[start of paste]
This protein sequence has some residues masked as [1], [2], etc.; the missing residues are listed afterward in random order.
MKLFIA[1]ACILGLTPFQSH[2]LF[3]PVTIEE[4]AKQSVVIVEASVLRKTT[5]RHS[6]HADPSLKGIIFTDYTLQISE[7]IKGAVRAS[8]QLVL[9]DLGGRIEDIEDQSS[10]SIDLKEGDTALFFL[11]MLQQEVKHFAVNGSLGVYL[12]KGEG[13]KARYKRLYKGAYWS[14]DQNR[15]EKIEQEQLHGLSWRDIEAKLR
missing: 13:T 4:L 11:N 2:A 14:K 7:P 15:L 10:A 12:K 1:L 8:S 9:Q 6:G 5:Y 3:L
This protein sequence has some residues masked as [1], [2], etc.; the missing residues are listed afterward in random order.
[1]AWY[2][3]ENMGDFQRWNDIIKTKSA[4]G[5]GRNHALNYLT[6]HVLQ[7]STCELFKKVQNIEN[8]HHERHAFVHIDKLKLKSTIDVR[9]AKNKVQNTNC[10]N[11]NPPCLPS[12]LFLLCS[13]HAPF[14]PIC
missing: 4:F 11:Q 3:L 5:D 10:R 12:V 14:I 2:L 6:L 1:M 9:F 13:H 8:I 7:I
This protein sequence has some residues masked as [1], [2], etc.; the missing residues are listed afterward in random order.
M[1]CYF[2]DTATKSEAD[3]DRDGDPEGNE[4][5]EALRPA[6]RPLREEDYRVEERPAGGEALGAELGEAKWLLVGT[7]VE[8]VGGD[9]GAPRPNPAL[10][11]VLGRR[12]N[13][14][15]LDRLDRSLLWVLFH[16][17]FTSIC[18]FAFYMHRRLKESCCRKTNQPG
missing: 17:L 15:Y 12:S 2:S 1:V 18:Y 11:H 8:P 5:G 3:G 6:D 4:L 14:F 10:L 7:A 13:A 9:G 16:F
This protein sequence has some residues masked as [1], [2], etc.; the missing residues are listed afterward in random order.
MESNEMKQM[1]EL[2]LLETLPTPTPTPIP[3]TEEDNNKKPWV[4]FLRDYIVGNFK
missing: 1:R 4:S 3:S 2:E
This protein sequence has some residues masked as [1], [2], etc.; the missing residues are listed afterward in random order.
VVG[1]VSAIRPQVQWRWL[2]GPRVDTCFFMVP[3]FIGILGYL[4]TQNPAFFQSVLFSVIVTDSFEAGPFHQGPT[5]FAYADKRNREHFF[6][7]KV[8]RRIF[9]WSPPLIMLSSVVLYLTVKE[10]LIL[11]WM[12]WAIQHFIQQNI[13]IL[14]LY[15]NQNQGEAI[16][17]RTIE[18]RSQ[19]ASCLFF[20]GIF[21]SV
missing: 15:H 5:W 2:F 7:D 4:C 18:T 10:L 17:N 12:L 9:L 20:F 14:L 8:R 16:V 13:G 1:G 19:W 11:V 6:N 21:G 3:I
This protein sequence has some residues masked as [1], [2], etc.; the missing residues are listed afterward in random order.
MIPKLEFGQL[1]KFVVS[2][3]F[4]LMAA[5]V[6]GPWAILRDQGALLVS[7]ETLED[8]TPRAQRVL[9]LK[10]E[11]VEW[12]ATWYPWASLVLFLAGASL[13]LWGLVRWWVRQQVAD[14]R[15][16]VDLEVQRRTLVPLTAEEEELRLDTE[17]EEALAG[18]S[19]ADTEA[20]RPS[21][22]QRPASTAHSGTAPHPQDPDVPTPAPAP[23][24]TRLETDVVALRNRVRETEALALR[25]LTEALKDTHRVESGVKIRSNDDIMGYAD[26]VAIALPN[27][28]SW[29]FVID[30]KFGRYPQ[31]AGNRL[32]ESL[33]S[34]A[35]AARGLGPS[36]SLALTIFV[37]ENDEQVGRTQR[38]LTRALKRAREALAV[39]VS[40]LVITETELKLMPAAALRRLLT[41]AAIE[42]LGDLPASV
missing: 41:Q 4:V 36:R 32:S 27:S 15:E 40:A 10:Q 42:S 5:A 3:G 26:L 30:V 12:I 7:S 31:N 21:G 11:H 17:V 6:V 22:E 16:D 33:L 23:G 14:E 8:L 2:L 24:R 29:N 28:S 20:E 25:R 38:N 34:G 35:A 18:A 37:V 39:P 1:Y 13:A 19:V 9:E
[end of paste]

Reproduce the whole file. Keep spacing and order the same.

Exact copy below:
This protein sequence has some residues masked as [1], [2], etc.; the missing residues are listed afterward in random order.
MKLFIA[1]ACILGLTPFQSH[2]LF[3]PVTIEE[4]AKQSVVIVEASVLRKTT[5]RHS[6]HADPSLKGIIFTDYTLQISE[7]IKGAVRAS[8]QLVL[9]DLGGRIEDIEDQSS[10]SIDLKEGDTALFFL[11]MLQQEVKHFAVNGSLGVYL[12]KGEG[13]KARYKRLYKGAYWS[14]DQNR[15]EKIEQEQLHGLSWRDIEAKLR
missing: 13:T 4:L 11:N 2:A 14:K 7:P 15:L 10:A 12:K 1:L 8:S 9:Q 6:G 5:Y 3:L
This protein sequence has some residues masked as [1], [2], etc.; the missing residues are listed afterward in random order.
[1]AWY[2][3]ENMGDFQRWNDIIKTKSA[4]G[5]GRNHALNYLT[6]HVLQ[7]STCELFKKVQNIEN[8]HHERHAFVHIDKLKLKSTIDVR[9]AKNKVQNTNC[10]N[11]NPPCLPS[12]LFLLCS[13]HAPF[14]PIC
missing: 4:F 11:Q 3:L 5:D 10:R 12:V 14:I 2:L 6:L 1:M 9:F 13:H 8:I 7:I
This protein sequence has some residues masked as [1], [2], etc.; the missing residues are listed afterward in random order.
M[1]CYF[2]DTATKSEAD[3]DRDGDPEGNE[4][5]EALRPA[6]RPLREEDYRVEERPAGGEALGAELGEAKWLLVGT[7]VE[8]VGGD[9]GAPRPNPAL[10][11]VLGRR[12]N[13][14][15]LDRLDRSLLWVLFH[16][17]FTSIC[18]FAFYMHRRLKESCCRKTNQPG
missing: 17:L 15:Y 12:S 2:S 1:V 18:Y 11:H 8:P 5:G 3:G 6:D 4:L 14:F 10:L 7:A 13:A 9:G 16:F
This protein sequence has some residues masked as [1], [2], etc.; the missing residues are listed afterward in random order.
MESNEMKQM[1]EL[2]LLETLPTPTPTPIP[3]TEEDNNKKPWV[4]FLRDYIVGNFK
missing: 1:R 4:S 3:S 2:E
This protein sequence has some residues masked as [1], [2], etc.; the missing residues are listed afterward in random order.
VVG[1]VSAIRPQVQWRWL[2]GPRVDTCFFMVP[3]FIGILGYL[4]TQNPAFFQSVLFSVIVTDSFEAGPFHQGPT[5]FAYADKRNREHFF[6][7]KV[8]RRIF[9]WSPPLIMLSSVVLYLTVKE[10]LIL[11]WM[12]WAIQHFIQQNI[13]IL[14]LY[15]NQNQGEAI[16][17]RTIE[18]RSQ[19]ASCLFF[20]GIF[21]SV
missing: 15:H 5:W 2:F 7:D 4:C 18:T 10:L 17:N 12:L 9:L 20:F 14:L 8:R 16:V 13:G 1:G 19:W 11:V 6:N 21:G 3:I
This protein sequence has some residues masked as [1], [2], etc.; the missing residues are listed afterward in random order.
MIPKLEFGQL[1]KFVVS[2][3]F[4]LMAA[5]V[6]GPWAILRDQGALLVS[7]ETLED[8]TPRAQRVL[9]LK[10]E[11]VEW[12]ATWYPWASLVLFLAGASL[13]LWGLVRWWVRQQVAD[14]R[15][16]VDLEVQRRTLVPLTAEEEELRLDTE[17]EEALAG[18]S[19]ADTEA[20]RPS[21][22]QRPASTAHSGTAPHPQDPDVPTPAPAP[23][24]TRLETDVVALRNRVRETEALALR[25]LTEALKDTHRVESGVKIRSNDDIMGYAD[26]VAIALPN[27][28]SW[29]FVID[30]KFGRYPQ[31]AGNRL[32]ESL[33]S[34]A[35]AARGLGPS[36]SLALTIFV[37]ENDEQVGRTQR[38]LTRALKRAREALAV[39]VS[40]LVITETELKLMPAAALRRLLT[41]AAIE[42]LGDLPASV
missing: 41:Q 4:V 36:R 32:S 27:S 15:E 40:A 10:Q 42:S 5:A 3:G 26:L 30:V 12:I 7:S 31:N 21:G 11:H 17:V 6:V 22:E 16:D 33:L 23:G 14:E 8:L 2:L 24:R 29:N 28:S 20:E 25:R 38:N 34:G 35:A 18:A 37:V 39:P 1:Y 13:A 19:V 9:E